Scott Introduces bipartisan CO ALERTS Act to Safeguard American Families from Carbon Monoxide

WASHINGTON—Today, Senators Tim Scott (R-SC) and Robert Menendez (D-NJ) introduced the Carbon Monoxide Alarms Leading Every Resident to Safety Act (CO ALERTS Act), a bipartisan bill, to ensure that the highly vulnerable 1.3 million Americans in public and rural housing are protected from this silent killer. Secretary Carson has made this a priority issue and supports legislative efforts to install carbon monoxide alarms in public housing.

This bill will aim to curb the over 50,000 people visiting the emergency room every year due to carbon monoxide (CO) poisoning. At the most risk are children, the elderly, and people with disabilities. 

“My first priority when I heard about the unfortunate incidents in Columbia, South Carolina was to make sure that every family was properly taken care of and resettled—all while conferring with my colleagues and the administration on the best path forward. Our final product is a meticulous, bipartisan bill that has wide support and a path forward onto the floor. This bill will save lives—period,” said Senator Scott.

“No family should have to fear an invisible, silent killer when they’re supposed to be safe at home. All Americans deserve protection from carbon monoxide, no matter where they live, how much money they make, or whether they live in public or rural housing,” said Senator Menendez. “Our CO ALERTS Act provides a targeted, sensible path forward to reduce entirely preventable carbon monoxide deaths. I’m glad to have worked across the aisle with Senator Scott on this lifesaving legislation and look forward to the day the CO Alerts Act is passed into law.”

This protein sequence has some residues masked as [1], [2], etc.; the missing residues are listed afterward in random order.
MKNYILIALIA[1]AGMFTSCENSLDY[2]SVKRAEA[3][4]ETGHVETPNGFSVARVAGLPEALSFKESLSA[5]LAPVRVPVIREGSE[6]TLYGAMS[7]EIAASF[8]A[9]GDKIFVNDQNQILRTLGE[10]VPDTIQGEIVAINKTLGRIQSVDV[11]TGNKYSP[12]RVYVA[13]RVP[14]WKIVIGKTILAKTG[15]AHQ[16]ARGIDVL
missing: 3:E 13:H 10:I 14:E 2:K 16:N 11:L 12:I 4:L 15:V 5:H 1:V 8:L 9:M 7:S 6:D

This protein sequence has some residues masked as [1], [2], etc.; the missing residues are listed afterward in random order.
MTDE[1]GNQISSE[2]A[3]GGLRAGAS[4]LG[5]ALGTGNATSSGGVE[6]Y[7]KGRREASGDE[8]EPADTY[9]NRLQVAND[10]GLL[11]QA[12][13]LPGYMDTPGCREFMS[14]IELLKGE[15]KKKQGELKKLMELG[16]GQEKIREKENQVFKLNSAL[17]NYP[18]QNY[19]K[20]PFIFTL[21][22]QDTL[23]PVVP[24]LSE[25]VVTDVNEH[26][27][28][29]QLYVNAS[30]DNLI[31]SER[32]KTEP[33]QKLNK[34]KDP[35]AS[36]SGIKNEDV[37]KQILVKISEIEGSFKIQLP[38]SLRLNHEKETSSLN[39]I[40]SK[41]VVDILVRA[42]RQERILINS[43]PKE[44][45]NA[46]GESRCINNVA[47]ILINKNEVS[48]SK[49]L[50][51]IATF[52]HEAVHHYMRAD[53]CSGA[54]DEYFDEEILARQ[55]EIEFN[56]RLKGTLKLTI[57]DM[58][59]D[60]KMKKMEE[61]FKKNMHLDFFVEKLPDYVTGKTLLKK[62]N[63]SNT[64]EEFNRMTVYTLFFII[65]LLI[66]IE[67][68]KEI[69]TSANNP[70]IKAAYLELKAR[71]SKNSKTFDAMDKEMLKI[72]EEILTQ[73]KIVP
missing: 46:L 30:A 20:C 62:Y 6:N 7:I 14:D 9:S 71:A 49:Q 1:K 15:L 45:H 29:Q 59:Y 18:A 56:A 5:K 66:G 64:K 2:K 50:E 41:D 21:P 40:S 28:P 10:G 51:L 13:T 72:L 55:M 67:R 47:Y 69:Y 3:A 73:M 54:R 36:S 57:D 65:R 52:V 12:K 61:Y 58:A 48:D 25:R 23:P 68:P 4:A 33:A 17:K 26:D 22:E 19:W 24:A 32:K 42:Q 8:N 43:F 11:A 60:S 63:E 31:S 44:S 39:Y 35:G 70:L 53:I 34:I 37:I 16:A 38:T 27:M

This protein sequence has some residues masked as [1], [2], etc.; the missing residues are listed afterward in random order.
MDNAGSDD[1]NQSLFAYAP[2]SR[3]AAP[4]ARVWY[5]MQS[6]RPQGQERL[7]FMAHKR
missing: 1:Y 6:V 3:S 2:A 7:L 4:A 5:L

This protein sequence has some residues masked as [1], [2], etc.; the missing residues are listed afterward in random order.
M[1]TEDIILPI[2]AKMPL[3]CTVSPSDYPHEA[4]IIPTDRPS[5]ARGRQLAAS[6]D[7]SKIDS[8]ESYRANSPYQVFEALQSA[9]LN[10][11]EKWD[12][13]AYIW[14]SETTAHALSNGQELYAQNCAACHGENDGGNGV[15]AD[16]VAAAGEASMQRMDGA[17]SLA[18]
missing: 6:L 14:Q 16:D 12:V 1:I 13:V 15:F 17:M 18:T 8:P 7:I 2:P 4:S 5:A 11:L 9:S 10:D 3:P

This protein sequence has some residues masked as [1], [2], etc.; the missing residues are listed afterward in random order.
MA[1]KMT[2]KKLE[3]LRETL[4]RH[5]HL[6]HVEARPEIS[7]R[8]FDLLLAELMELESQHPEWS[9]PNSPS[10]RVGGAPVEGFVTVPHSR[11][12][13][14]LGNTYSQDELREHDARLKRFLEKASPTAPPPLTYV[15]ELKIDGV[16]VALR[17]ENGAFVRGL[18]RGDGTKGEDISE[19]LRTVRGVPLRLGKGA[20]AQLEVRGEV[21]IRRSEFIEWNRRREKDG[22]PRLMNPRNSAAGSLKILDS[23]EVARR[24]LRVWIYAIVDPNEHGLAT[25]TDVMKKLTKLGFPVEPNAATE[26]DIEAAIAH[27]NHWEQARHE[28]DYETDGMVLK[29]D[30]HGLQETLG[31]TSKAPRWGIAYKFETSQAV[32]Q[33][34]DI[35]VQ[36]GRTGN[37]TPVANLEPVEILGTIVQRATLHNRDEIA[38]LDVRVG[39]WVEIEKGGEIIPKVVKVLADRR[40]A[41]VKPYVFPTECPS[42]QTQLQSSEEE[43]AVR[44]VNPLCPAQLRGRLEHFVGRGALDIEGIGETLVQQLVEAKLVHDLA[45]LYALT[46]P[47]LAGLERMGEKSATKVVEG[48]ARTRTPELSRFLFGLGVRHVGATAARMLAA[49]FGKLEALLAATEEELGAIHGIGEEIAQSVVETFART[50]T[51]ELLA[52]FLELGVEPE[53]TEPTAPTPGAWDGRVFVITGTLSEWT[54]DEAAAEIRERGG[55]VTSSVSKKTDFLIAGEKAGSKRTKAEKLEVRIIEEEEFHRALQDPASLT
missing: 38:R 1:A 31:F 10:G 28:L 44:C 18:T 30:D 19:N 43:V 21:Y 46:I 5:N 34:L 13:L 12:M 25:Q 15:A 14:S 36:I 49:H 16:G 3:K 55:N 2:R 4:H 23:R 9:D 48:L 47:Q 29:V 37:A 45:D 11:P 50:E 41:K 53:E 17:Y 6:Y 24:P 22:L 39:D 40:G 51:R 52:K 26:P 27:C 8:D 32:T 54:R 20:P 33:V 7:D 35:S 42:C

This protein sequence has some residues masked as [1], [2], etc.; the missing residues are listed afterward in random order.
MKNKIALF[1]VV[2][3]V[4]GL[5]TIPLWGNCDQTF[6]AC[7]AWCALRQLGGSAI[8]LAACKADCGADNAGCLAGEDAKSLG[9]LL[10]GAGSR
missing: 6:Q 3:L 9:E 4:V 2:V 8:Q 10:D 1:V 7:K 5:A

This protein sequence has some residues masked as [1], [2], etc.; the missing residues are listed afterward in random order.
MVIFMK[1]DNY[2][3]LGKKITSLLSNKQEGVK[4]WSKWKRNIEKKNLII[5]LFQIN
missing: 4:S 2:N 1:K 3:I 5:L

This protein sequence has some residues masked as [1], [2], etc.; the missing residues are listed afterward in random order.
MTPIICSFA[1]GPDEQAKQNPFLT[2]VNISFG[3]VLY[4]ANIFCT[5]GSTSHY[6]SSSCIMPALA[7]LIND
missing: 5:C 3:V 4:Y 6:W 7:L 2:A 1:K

“I want to commend Senator Scott for wanting to improve the safety of housing throughout the country by introducing the CO ALERTS Act,” said Housing and Urban Development Secretary Ben Carson. “Mitigating the risk of Carbon Monoxide poisoning by installing CO alarms is a simple and easy way to stop preventable deaths. Simply put, carbon monoxide alarms will save lives.”

While currently, carbon monoxide alarms are not required in Housing and Urban Development (HUD) housing, HUD has taken actionable steps. Recently, HUD issued a notice to urge the installation CO alarms as well as announcing that the agency would provide $5 million in grants to install CO alarms in their housing.

The CO ALERTS Act makes sure families living in federally-assisted housing are safe from carbon monoxide poisoning by requiring:

  • Carbon monoxide alarms in units that have potential carbon monoxide sources like gas-fired appliances, fireplaces, forced air furnaces, and attached garages;
  • Carbon monoxide alarms in rural housing, managed by the United States Department of Agriculture (USDA)
  • HUD provide guidance to public housing agencies on how to educate tenants on health hazards in the home, including carbon monoxide poisoning and lead poisoning; and
  • HUD, in consultation with the Consumer Product Safety Commission, conduct a public study on requiring carbon monoxide alarms in housing not covered by the IFC.

Click HERE to read full text of the CO ALERTS Act.